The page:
This review is long as this book brought out a lot of feelings. Feelings of remembering books I read as a kid and didn’t get “the point” of. Feelings of current events. Feelings of not liking characters. And a lot more. This is a book you experience and YMMV.
Becoming Beatriz is the companion novel to Like Vanessa. It starts on the day Beatriz turns 15 and the night her brother is murdered by a rival gang. Like this incident was a sidebar in the first book, there is little mentioned of Like Vanessa other than quick times. Like the other novel, you get a glimpse into a world that many people do not know. But while you see how these differences might separate us, you also see how everyone has some major similarities: they want to be safe, loved and have family.
Tami Charles focuses on events of 1984-1985 in Newark, NJ. As with Like Vanessa some of Charles own experiences come into play, but it’s also a work of fiction. Beatriz is a dancer, daughter, sister, friend, student and a gang member. She took time away from the gang after the death of her brother, the leader of the gang. When we first see her, she is starting to go back to school but only “if she feels like it” and to organize the pot sales to her fellow classmates. There is the progression of the who killed and why her brother was killed, the taking over of the gang by another member, the police and their interactions with the neighborhood, her family (especially her mothers depression and her grandmothers transformation with her biases against “dark skinned” while she herself is dark), the why Beatriz’s family left Puerto Rico without her father and a new friendship with a boy named Nasser. Yet, some of it just “is” and I never felt it was fully explored. And a personal bias I had was there is much dialog in Spanish, with no translation. Sometimes it is not obvious what is being said from the context. I am not looking for the book to be all in English (as I love the fact the two languages are there) but would have liked to have seen a smoother “translation” between them.
I never liked Beatriz in Like Vanessa. She was written to be the beautiful, light-skinned, “decked out in the latest fashions” due to her brother’s dealings girl and bully to Vanessa’s shy, sweet, chubby, dark-skinned poor girl. In Becoming Beatriz, she becomes more real, but my feelings continued as I still saw her as a bit of a cliche. Her story is told from her point of view. When you get to the beating of TJ (her brothers’ boyfriend by his/her gang) she justifies her actions because of her past. However, you still see a selfish child who was not getting her way. She was not being “protected” or being “paid back” by her brother. Beatriz blames her brother for destroying her “perfect life” in Puerto Rico (she was her father’s princess, whereas her brother was an “embarrassment” who was severely bullied and abused by their father.) I thought, “No wonder they call you Princess in the gang. You are a totally selfish, self-center Princess who never really takes responsibility for her actions.” Even though I wanted to root for her to get out of the gang and follow her dream, I also never cared about her. I knew that she would be okay and able to follow her dream but felt that was unfair to those she hurt. Should Beatriz be allowed to be redeemed? Yes. I do not begrudge her that. I just wish I felt that she really was regretful and learned from the mistakes of her past.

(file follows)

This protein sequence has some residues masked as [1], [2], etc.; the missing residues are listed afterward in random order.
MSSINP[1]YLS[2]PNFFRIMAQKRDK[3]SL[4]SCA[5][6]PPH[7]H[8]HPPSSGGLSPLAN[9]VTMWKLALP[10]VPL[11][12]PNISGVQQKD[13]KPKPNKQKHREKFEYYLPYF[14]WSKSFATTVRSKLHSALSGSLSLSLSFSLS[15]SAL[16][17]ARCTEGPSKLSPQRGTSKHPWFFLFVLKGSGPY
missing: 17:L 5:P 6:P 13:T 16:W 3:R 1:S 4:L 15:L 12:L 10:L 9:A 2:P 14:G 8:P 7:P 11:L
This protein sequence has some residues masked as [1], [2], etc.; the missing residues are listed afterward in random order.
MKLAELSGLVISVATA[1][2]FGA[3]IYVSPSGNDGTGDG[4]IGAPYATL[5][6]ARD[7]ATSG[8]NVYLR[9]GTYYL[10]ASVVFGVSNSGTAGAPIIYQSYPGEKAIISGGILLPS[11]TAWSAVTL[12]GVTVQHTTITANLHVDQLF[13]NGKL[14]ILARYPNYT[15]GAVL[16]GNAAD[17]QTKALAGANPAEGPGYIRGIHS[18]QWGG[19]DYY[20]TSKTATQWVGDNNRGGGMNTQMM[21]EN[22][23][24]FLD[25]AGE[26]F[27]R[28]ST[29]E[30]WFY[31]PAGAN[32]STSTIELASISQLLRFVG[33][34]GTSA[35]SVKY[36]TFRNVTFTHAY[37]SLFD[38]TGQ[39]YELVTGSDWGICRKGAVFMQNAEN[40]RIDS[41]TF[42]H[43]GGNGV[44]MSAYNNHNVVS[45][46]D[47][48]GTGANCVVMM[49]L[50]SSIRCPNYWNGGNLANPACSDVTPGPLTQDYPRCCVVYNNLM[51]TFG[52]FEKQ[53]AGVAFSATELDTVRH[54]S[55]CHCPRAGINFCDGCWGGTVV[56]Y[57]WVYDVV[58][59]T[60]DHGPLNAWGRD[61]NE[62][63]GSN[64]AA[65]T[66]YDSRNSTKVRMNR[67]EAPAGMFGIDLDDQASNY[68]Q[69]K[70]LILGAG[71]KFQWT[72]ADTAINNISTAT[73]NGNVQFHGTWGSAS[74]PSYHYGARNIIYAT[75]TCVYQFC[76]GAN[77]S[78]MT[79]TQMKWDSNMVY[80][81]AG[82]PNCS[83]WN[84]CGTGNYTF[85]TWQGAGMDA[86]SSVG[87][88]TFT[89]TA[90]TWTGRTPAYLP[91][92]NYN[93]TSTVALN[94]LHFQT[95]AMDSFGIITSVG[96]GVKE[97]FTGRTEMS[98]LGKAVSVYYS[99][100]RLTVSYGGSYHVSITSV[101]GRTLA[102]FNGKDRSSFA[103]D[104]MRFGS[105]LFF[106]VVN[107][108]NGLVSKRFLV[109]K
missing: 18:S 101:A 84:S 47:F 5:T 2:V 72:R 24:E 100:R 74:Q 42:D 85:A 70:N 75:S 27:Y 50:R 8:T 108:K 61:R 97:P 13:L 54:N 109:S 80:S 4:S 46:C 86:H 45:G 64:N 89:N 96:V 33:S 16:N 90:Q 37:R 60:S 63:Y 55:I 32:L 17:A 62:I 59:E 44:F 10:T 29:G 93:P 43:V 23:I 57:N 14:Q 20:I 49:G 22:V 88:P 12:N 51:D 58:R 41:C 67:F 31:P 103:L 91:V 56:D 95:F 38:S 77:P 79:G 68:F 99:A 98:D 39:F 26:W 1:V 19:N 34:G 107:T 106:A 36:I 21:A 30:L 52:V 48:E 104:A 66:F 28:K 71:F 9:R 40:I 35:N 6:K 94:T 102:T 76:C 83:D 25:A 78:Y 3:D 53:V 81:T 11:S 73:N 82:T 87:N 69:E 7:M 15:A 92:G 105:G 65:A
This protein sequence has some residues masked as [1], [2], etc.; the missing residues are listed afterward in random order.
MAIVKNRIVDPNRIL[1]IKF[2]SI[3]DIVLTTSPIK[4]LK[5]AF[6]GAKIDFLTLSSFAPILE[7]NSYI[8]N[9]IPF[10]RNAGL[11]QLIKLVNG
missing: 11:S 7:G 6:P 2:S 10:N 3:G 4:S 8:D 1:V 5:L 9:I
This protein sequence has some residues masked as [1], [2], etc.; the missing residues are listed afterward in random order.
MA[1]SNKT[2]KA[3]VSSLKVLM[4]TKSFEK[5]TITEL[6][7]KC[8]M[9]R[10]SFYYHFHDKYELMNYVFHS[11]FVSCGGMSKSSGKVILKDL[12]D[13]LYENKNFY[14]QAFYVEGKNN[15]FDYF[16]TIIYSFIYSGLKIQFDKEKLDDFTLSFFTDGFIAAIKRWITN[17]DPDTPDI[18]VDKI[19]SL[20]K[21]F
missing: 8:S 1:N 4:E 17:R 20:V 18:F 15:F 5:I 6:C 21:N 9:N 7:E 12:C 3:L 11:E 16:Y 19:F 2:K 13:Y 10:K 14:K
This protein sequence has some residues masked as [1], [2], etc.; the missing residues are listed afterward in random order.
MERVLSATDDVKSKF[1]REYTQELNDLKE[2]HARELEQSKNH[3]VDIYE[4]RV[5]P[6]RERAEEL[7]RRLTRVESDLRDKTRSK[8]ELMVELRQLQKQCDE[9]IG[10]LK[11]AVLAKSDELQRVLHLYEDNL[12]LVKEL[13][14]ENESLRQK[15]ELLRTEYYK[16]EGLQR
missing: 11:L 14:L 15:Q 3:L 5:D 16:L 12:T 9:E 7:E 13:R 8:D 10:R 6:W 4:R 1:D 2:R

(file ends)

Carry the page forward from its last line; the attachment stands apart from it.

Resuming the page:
The only part of this book that I like was knowing that Beatriz and Vanessa’s worlds go on simultaneously. In Becoming Beatriz there is a flashback to the events that lead to and TJ’s beating. While you are seeing this, you know what Vanessa was doing: Visiting her mother in prison. Neither Vanessa nor Beatriz understand the personal problems the other faces, but their worlds still are intertwined none-the-less. I am hoping for a third book. I would enjoy learning about Nasser who is Beatriz’s love interest. This is because I would like to see how he sees things in Beatriz’s story and what happens to him afterwards. He also has an interesting background as he is from Haiti and might have a connection to the gang that killed Beatriz’s brother.
Both of Charles’s books are aimed at the 10 to 14-year-old for reading, but there is much that is not for the sensitive reader; especially in this one as Charles details a few events more explicitly such as Beatriz is also beaten the night of her brother’s death and the results are not sugar coated; she carries a razor in her mouth, the drug selling, sexual comments and gang life as a whole.